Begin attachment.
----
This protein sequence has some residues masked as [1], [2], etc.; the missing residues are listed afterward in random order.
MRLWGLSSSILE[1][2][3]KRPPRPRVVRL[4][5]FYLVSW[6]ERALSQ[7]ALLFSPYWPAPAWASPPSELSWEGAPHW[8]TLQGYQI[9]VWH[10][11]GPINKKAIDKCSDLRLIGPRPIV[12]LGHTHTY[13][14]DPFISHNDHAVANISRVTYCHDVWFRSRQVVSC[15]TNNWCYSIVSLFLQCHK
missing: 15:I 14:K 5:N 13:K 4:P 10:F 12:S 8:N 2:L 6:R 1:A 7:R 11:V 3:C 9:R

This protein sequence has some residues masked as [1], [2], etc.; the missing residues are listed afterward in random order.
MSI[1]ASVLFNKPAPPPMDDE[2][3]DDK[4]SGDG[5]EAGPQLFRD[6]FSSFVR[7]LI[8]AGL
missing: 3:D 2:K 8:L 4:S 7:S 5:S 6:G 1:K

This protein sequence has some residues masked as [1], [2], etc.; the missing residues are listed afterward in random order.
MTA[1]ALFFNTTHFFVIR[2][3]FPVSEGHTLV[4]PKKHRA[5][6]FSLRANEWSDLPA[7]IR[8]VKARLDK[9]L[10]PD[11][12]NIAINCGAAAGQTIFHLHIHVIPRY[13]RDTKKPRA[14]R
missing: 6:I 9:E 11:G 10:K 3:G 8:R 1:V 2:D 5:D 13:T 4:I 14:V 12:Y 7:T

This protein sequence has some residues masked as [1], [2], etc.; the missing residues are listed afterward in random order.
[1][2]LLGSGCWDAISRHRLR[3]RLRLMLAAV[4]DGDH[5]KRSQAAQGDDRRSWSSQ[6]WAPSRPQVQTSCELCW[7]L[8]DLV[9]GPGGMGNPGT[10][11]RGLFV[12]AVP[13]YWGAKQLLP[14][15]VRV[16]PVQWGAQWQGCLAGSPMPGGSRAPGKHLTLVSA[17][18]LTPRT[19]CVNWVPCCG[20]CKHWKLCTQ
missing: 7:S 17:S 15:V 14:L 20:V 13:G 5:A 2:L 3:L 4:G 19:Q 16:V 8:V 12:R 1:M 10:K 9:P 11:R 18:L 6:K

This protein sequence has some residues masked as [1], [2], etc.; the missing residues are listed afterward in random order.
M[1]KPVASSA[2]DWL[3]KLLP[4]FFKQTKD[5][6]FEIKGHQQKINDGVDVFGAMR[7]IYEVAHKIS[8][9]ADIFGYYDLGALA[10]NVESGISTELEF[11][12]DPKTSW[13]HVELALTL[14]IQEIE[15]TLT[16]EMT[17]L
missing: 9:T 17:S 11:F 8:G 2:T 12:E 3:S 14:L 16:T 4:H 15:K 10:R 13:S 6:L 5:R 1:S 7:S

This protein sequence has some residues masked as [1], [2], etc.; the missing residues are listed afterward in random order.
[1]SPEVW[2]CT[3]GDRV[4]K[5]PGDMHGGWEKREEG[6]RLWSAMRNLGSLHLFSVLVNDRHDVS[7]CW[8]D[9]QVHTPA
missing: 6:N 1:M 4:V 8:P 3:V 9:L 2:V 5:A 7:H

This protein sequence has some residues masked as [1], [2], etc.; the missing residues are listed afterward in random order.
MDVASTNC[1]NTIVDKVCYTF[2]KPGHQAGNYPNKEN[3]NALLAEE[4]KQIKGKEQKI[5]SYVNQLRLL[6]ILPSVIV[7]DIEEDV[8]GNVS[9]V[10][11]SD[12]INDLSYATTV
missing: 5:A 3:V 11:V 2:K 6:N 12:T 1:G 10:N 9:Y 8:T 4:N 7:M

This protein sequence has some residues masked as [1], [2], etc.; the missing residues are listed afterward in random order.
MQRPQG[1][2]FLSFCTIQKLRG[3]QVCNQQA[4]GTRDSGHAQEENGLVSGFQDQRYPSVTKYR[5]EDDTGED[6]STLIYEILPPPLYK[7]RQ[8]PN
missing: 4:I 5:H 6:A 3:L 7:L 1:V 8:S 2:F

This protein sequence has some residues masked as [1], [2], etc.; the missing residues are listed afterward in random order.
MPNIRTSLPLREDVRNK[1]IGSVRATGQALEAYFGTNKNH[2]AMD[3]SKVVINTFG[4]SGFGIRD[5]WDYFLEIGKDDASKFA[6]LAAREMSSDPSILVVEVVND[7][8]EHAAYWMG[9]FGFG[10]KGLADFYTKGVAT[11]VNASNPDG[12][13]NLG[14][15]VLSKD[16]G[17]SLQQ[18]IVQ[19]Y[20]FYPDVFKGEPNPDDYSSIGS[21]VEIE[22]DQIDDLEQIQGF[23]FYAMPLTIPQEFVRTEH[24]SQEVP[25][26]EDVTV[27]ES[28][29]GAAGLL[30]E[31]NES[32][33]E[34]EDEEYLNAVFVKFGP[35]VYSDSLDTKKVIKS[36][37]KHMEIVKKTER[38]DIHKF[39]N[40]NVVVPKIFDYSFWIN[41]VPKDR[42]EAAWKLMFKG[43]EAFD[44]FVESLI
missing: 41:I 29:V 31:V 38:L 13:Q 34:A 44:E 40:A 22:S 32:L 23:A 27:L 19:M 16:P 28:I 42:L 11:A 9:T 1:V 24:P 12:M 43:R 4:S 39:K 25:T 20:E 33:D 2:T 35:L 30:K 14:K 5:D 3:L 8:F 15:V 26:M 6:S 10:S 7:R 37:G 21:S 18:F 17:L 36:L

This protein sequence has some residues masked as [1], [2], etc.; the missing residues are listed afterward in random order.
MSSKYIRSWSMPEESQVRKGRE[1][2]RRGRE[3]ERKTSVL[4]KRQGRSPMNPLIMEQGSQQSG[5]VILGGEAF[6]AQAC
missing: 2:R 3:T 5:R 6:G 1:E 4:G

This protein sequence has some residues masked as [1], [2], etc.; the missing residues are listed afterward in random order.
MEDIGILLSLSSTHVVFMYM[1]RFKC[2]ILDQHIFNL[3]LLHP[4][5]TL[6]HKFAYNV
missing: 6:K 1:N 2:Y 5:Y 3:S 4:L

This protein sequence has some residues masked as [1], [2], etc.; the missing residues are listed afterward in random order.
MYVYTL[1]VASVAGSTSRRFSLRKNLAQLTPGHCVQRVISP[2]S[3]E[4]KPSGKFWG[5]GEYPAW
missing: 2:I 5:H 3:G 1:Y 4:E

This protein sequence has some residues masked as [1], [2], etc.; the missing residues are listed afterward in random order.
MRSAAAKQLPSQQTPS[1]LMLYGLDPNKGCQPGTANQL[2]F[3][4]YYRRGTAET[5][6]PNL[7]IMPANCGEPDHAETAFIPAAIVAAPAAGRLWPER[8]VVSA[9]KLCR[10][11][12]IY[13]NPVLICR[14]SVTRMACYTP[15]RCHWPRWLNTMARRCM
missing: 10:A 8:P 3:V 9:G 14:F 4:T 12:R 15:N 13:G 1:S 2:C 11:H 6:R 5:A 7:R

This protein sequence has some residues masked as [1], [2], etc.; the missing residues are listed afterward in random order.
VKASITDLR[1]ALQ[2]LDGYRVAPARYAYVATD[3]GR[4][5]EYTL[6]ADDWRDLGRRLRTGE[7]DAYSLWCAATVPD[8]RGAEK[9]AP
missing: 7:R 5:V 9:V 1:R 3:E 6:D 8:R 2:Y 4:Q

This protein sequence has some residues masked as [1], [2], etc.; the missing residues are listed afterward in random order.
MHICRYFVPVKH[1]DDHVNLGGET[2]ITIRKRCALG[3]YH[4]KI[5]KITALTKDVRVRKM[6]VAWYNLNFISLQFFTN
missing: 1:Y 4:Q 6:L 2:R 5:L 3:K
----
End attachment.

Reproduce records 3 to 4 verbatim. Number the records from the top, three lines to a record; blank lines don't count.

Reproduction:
This protein sequence has some residues masked as [1], [2], etc.; the missing residues are listed afterward in random order.
MTA[1]ALFFNTTHFFVIR[2][3]FPVSEGHTLV[4]PKKHRA[5][6]FSLRANEWSDLPA[7]IR[8]VKARLDK[9]L[10]PD[11][12]NIAINCGAAAGQTIFHLHIHVIPRY[13]RDTKKPRA[14]R
missing: 6:I 9:E 11:G 10:K 3:G 8:R 1:V 2:D 5:D 13:T 4:I 14:V 12:Y 7:T

This protein sequence has some residues masked as [1], [2], etc.; the missing residues are listed afterward in random order.
[1][2]LLGSGCWDAISRHRLR[3]RLRLMLAAV[4]DGDH[5]KRSQAAQGDDRRSWSSQ[6]WAPSRPQVQTSCELCW[7]L[8]DLV[9]GPGGMGNPGT[10][11]RGLFV[12]AVP[13]YWGAKQLLP[14][15]VRV[16]PVQWGAQWQGCLAGSPMPGGSRAPGKHLTLVSA[17][18]LTPRT[19]CVNWVPCCG[20]CKHWKLCTQ
missing: 7:S 17:S 15:V 14:L 20:V 13:G 5:A 2:L 3:L 4:G 19:Q 16:V 8:V 12:R 1:M 10:K 9:P 11:R 18:L 6:K